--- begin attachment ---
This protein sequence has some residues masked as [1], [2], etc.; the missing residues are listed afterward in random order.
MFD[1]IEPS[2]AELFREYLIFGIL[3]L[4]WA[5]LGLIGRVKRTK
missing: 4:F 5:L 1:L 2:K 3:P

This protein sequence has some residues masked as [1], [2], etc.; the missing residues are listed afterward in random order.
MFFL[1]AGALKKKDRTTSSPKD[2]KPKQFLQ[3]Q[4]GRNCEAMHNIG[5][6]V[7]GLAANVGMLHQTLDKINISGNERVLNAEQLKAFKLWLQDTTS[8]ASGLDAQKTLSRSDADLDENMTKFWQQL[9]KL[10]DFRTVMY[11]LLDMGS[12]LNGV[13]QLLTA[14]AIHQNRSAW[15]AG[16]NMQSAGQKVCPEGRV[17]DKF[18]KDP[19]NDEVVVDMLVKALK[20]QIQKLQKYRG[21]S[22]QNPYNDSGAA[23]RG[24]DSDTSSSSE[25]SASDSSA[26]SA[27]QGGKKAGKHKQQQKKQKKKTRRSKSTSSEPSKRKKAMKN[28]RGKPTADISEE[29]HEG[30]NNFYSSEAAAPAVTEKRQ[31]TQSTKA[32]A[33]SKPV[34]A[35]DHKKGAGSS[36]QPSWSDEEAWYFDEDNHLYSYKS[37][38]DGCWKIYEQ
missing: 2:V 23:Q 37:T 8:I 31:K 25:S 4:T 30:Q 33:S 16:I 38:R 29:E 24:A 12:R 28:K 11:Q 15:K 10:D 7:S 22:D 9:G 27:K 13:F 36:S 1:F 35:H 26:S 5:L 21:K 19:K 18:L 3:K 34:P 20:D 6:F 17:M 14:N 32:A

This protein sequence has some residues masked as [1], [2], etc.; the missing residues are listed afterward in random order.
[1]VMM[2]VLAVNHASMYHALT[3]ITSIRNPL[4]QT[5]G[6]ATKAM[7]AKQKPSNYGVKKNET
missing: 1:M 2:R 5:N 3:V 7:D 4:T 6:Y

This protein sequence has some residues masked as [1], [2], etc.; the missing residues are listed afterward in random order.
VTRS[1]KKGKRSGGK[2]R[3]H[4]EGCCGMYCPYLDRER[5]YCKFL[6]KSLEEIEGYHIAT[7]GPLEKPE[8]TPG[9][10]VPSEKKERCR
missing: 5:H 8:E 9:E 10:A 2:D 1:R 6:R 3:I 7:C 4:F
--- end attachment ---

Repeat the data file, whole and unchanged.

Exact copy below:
This protein sequence has some residues masked as [1], [2], etc.; the missing residues are listed afterward in random order.
MFD[1]IEPS[2]AELFREYLIFGIL[3]L[4]WA[5]LGLIGRVKRTK
missing: 4:F 5:L 1:L 2:K 3:P

This protein sequence has some residues masked as [1], [2], etc.; the missing residues are listed afterward in random order.
MFFL[1]AGALKKKDRTTSSPKD[2]KPKQFLQ[3]Q[4]GRNCEAMHNIG[5][6]V[7]GLAANVGMLHQTLDKINISGNERVLNAEQLKAFKLWLQDTTS[8]ASGLDAQKTLSRSDADLDENMTKFWQQL[9]KL[10]DFRTVMY[11]LLDMGS[12]LNGV[13]QLLTA[14]AIHQNRSAW[15]AG[16]NMQSAGQKVCPEGRV[17]DKF[18]KDP[19]NDEVVVDMLVKALK[20]QIQKLQKYRG[21]S[22]QNPYNDSGAA[23]RG[24]DSDTSSSSE[25]SASDSSA[26]SA[27]QGGKKAGKHKQQQKKQKKKTRRSKSTSSEPSKRKKAMKN[28]RGKPTADISEE[29]HEG[30]NNFYSSEAAAPAVTEKRQ[31]TQSTKA[32]A[33]SKPV[34]A[35]DHKKGAGSS[36]QPSWSDEEAWYFDEDNHLYSYKS[37][38]DGCWKIYEQ
missing: 2:V 23:Q 37:T 8:I 31:K 25:S 4:T 30:Q 33:S 16:I 38:R 29:E 24:A 12:R 28:K 11:Q 15:K 10:D 7:S 22:D 9:G 27:K 13:F 36:S 1:F 35:H 26:S 5:L 21:K 19:K 18:L 3:K 34:P 20:D 6:F 17:M 14:N 32:A

This protein sequence has some residues masked as [1], [2], etc.; the missing residues are listed afterward in random order.
[1]VMM[2]VLAVNHASMYHALT[3]ITSIRNPL[4]QT[5]G[6]ATKAM[7]AKQKPSNYGVKKNET
missing: 1:M 2:R 5:N 3:V 7:D 4:T 6:Y

This protein sequence has some residues masked as [1], [2], etc.; the missing residues are listed afterward in random order.
VTRS[1]KKGKRSGGK[2]R[3]H[4]EGCCGMYCPYLDRER[5]YCKFL[6]KSLEEIEGYHIAT[7]GPLEKPE[8]TPG[9][10]VPSEKKERCR
missing: 5:H 8:E 9:E 10:A 2:D 1:R 6:R 3:I 7:C 4:F